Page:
Is there a difference between Paul’s message
and his Lord’s?
Reading the Lord Jesus’ messages to His churches – as revealed to His Apostle John on Patmos – leaves one astounded at how parallel they run, and how consistent they are with the message of Paul and the Apostles. When the Elders and Apostles in Jerusalem assembled in order to formulate the approach Gentile believers needed to take concerning keeping the laws of Moses, they concluded that:
“It seemed good to the Holy Spirit, and to us, to lay upon you no greater burden than these necessary things: that you abstain from things offered to idols, from blood, from things strangled, and from sexual immorality. If you keep yourselves from these, you will do well. Farewell,” Acts 15:28-29.
Is it not therefore both amazing and significant that, in at least two of His messages to the Gentile-based churches (in Pergamos and Thyatira), the ascended Lord singles out the very same minimal requirement as identified by the Elders and Apostles?!
“But I have a few things against you, because you have there those who hold the doctrine of Balaam, who taught Balak to put a stumbling block before the children of Israel, to eat things sacrificed to idols, and to commit sexual immorality” Revelation 2:14.
“Nevertheless I have a few things against you, because you allow that woman Jezebel, who calls herself a prophetess, to teach and seduce My servants to commit sexual immorality and eat things sacrificed to idols,” Revelation 2:20.
Nowhere in all of His messages does Jesus, in His message to the seven churches, disagree or contend with Paul or the other Apostles. Nowhere does He add other commandments for holy living than those contained in the epistles of Paul and the other Apostles. Nowhere does He, the Risen Lord, stress other Mosaic laws or traditions as necessary for Gentile believers. Nowhere does He say that He disagreed with Paul or with his teachings as, indeed, Torah-keeping Christians today seem to do.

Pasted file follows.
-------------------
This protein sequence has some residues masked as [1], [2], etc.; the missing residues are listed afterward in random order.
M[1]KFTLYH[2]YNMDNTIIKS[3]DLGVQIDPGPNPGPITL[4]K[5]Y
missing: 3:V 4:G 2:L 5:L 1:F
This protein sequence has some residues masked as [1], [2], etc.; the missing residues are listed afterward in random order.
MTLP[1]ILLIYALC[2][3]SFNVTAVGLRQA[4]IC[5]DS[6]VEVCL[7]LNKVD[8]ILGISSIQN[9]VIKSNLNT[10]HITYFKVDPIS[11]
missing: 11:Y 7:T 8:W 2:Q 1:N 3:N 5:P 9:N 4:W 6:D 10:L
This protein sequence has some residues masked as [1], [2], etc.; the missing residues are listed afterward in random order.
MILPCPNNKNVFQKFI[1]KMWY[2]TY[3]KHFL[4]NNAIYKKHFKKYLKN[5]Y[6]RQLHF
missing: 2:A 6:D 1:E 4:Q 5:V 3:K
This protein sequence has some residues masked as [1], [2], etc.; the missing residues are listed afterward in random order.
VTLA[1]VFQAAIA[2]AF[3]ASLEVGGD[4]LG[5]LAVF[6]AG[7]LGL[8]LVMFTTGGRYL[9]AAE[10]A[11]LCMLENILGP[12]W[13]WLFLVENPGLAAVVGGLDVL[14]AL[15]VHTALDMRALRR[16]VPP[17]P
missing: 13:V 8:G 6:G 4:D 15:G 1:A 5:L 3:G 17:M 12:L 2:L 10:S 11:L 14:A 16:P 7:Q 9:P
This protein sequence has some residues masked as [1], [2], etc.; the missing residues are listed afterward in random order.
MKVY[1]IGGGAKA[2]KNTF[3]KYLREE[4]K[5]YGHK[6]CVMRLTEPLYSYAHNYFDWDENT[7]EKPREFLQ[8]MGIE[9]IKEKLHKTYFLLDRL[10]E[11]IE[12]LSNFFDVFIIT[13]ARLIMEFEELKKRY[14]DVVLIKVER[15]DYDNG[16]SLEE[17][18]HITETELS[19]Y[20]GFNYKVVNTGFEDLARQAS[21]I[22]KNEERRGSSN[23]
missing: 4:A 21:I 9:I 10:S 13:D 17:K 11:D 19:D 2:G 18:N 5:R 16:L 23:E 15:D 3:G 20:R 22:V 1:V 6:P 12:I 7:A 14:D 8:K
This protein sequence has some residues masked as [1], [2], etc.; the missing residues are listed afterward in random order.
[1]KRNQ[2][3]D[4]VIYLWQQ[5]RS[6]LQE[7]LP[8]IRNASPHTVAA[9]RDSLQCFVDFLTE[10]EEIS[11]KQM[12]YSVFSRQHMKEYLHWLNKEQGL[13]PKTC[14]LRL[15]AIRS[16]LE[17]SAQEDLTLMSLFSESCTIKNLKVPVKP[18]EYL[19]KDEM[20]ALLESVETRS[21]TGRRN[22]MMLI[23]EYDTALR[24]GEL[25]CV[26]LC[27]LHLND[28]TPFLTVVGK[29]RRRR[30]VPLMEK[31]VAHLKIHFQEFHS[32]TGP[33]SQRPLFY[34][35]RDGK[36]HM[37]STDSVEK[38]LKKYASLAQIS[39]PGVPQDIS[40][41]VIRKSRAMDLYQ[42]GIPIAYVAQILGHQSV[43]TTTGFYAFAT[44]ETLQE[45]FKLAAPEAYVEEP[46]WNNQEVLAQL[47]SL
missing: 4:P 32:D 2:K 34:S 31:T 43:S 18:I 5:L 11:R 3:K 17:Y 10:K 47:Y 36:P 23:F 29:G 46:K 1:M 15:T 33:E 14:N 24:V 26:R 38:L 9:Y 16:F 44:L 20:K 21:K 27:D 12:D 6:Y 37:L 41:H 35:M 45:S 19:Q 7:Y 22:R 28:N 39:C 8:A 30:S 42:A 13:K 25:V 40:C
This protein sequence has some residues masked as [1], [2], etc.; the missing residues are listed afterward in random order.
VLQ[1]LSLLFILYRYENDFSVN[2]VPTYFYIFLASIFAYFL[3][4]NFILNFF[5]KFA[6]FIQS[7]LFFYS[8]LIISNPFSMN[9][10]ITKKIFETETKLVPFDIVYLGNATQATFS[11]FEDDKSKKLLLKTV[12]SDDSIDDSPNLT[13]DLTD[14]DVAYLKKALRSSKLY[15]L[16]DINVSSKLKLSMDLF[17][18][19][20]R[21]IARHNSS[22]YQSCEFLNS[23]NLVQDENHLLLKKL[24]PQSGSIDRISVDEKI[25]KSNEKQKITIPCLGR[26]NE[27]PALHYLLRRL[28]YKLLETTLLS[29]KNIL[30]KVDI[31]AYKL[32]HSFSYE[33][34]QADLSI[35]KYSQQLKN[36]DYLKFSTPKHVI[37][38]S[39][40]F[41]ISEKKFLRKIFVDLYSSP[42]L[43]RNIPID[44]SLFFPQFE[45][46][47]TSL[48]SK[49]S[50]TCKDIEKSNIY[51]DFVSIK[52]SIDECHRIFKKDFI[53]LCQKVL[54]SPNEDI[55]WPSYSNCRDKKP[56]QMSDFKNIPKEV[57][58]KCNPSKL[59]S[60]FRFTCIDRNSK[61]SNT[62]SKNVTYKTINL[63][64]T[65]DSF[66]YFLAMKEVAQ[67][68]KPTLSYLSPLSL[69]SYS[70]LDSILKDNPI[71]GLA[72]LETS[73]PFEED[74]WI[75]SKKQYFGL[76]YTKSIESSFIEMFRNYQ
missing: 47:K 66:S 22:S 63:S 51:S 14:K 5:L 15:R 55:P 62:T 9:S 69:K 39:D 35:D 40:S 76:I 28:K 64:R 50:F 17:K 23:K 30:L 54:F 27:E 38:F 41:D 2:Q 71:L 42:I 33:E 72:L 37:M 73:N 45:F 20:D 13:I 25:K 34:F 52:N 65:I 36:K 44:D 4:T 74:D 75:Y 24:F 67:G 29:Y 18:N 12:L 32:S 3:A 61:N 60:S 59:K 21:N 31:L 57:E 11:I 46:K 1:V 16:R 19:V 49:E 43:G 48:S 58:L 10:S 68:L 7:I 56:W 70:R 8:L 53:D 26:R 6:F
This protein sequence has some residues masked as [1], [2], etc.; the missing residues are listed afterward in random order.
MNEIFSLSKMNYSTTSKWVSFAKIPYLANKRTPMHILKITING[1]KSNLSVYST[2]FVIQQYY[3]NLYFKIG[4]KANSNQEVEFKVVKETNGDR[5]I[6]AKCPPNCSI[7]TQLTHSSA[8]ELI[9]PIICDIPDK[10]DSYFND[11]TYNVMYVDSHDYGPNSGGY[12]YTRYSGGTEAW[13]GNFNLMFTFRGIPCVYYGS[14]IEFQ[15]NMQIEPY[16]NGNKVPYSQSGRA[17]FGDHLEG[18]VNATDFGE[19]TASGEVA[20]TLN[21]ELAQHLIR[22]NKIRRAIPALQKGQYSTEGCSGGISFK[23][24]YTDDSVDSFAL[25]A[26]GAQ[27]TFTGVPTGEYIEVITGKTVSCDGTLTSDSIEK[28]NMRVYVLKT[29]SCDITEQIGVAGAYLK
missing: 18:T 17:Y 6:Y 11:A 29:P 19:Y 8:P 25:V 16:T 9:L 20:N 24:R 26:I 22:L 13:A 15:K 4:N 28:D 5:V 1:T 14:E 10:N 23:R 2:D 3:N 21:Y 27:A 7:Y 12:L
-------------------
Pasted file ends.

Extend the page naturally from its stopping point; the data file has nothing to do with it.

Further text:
Nowhere does He emphasize matters other than the Apostles did for holy living under the power of the indwelling Holy Spirit. Like Paul, Jesus stresses their love relationship to the Lord Himself and – in this way – showed that He was fully behind the words of the one He had personally called to be an apostle to the Gentiles; as Paul states in the salutations of nearly all his epistles:
“Paul, a bondservant of Jesus Christ, called to be an apostle, separated to the gospel of God which He promised before through His prophets in the Holy Scriptures, concerning His Son Jesus Christ our Lord, who was born of the seed of David according to the flesh, and declared to be the Son of God with power according to the Spirit of holiness, by the resurrection from the dead. Through Him we have received grace and apostleship for obedience to the faith among all nations for His name,” Romans 1:1-5.
“Paul, an apostle (not from men nor through man, but through Jesus Christ and God the Father who raised Him from the dead), and all the brethren who are with me, to the churches of Galatia,” Galatians 1:1-2.
This all is quite astonishing in light of the fact that in some circles today there exists disrespect for, or at least a belittling of, Paul’s clear teaching to the Gentile churches, none of which is found in any of the messages of the Lord to the seven churches in the book of Revelation! And these messages comprise our Lord’s only recorded written words after the Apostles – in His Name by His Spirit – had written theirs.
It is also significant that, like Jesus, Paul, wrote his words to seven churches: to the Romans, the Corinthians, the Galatians, the Ephesians, the Philippians, the Colossians and the Thessalonians. Seven! Seven stands for completeness, and so too do Paul’s and Jesus’ dovetailing messages!
We do not need to add to them, and we certainly don’t need to explain them away or reinterpret them to fit the unscriptural beliefs we may hold today.
~ Jan Willem van der Hoeven, Director
International Christian Zionist Center
Newsletter of November 26, 2015.
Republished with the kind permission of Author Jan Willem van der Hoeven, Director of International Christian Zionist Center.
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